Thus, the Yemeni policy came to be led from out to inside, creating this phenomenon of “embassy sons”, a young elite that has arisen within context of representation of the youth forces, civil society and women. Most of them do not possess any qualifications other than speaking English which ease their communication with Western embassies and present their simple and technocratic solutions to the matter of fact deep Yemeni crisis.   The real solution requires considerable efforts from influential local actors in the demographically dispersed country of which majority or statistically about 70% population resides in the countryside. This means this elite residing in city centers busy with contacting outside world are disconnected from real situation in Yemen, where  real or factual social and political forces are absent and excluded from the political decision-making in the capital, Sana’a.

UN intervention eases and lengthens the conflict, impeding any possibility of resolving it, as expressed by the UN envoy, Lakhdar Brahimi, during 1994 war in Yemen. When explaining why he obstructed the internationalization of the Yemeni crisis, he said that the conflict turned to military settlement and thus no longer needed mediation. Brahimi had a heavy political background, well aware that military solution to the conflict whatsoever was better than its prolongation and internationalization.

UN interventions also prevent the possibility of internal mediation that is more realistic and focused on reparation and coexistence beyond the divisions of war. For example, the four-year war in Bosnia and Herzegovina was the most successful international model of ending a conflict. The outcome of the cessation of war agreement in Bosnia and Herzegovina was the consolidation of the division and the establishment of the country under international tutelage, governed by the High Representative appointed by the European Union and under its authority the three-member Presidency Council representing different ethnic and religious groups, The representation of the majority is equal to the minority, and each group elects its representative on the Presidency Council, according to its ethnic and religious affiliation, not its political program.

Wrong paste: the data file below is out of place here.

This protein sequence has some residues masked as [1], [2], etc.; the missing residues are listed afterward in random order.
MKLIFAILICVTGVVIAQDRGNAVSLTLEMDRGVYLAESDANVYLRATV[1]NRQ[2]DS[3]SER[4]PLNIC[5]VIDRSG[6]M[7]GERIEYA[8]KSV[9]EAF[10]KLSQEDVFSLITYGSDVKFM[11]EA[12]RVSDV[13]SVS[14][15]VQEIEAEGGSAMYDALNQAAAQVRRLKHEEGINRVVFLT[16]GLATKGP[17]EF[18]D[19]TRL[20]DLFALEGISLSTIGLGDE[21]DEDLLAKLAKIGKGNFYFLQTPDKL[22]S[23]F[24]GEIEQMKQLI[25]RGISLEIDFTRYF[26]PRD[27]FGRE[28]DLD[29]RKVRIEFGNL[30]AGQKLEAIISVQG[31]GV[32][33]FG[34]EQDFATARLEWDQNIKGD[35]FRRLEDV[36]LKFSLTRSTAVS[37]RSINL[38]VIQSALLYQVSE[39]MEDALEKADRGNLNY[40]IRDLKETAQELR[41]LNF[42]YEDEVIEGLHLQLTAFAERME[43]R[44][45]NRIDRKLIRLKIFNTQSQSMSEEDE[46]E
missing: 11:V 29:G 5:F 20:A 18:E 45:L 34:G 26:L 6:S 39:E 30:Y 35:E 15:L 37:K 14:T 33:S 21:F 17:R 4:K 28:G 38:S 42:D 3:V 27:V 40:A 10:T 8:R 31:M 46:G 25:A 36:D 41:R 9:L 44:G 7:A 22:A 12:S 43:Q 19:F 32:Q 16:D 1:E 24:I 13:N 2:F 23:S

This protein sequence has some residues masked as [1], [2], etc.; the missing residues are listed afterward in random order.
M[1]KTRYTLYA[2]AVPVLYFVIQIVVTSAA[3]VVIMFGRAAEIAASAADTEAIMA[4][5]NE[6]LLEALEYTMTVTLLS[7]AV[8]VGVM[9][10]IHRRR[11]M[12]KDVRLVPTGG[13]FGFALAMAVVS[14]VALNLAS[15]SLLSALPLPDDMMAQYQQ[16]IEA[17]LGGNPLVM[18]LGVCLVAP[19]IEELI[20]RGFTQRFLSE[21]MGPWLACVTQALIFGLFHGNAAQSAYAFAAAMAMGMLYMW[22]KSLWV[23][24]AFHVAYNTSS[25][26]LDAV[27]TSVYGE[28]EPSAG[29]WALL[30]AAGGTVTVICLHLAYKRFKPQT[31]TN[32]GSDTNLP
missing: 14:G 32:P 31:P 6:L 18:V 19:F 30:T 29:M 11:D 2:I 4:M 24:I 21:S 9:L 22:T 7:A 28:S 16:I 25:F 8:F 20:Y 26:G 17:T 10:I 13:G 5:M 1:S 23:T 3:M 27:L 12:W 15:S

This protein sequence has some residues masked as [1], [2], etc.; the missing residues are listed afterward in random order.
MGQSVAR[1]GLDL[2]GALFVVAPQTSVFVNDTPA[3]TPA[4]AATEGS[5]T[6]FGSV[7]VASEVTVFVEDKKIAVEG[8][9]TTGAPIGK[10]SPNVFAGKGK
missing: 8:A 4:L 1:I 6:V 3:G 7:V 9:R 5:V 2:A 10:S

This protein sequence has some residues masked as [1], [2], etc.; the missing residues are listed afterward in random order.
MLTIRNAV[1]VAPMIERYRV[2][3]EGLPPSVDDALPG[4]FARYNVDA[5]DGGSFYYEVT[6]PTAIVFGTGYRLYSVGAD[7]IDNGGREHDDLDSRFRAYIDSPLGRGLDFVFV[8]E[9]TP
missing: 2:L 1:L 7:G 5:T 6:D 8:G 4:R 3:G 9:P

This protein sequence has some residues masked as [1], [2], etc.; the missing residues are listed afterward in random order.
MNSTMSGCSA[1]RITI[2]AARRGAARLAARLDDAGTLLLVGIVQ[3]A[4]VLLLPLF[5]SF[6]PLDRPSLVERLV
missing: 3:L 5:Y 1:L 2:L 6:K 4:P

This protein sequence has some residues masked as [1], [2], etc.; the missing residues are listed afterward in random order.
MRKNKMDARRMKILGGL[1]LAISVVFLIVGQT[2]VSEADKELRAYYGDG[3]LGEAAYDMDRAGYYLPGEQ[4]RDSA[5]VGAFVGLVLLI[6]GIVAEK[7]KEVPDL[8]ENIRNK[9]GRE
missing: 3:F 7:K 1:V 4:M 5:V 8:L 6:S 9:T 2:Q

Usually, the international intervention establishes so-called democracy, but in reality or practice, this is nothing more than a ballot box based on political or ethnic political representation at fixed proportions, which does not accept political competition but is based on social division. The political quota hinders any political or developmental progress, which deepens societal divisions even more than war. Also UN agreements always exaggerate the factor of minority protection (or overprotection of minorities) on the expense of the majority, whose representation is weak relative to its number.

The United Nations does not have a successful, measurable experience to imagine a different performance in Yemen, but it has become a pretext of the Yemenis’ failure. It is remarkable that the most eager to change the UN envoy are the Yemeni representatives of the parties responsible for the crisis, which are the first to be changed. Those who criticize the United Nations and attribute the responsibility of war and peace to it must be aware of three things:

  • First, there is a real ignorance of the complexities of the Yemeni situation, widespread in the international community, an ignorance coupled with an obvious arrogance.
  • Second, the United Nations interventions are executed on the basis of the status quo, not the implementation of United Nations resolutions. These decisions are not final. They may change and adapt to the realities on the ground which are imposed by the military and political situation of the conflicting parties.
  • Finally, a complete solution to the Yemeni problem will not come from others than Yemenis. So perceptions of those who depend on the outside world and their exaggeration about the capabilities of the external parties to change the Yemeni situation to the worse or to the better are misguided.

 

 

“Originally published as (الأمم المتحدة في اليمن.. فشل أم مؤامرة؟)  at alaraby.co.uk on 24 May 2019.  Reprinted with permission.”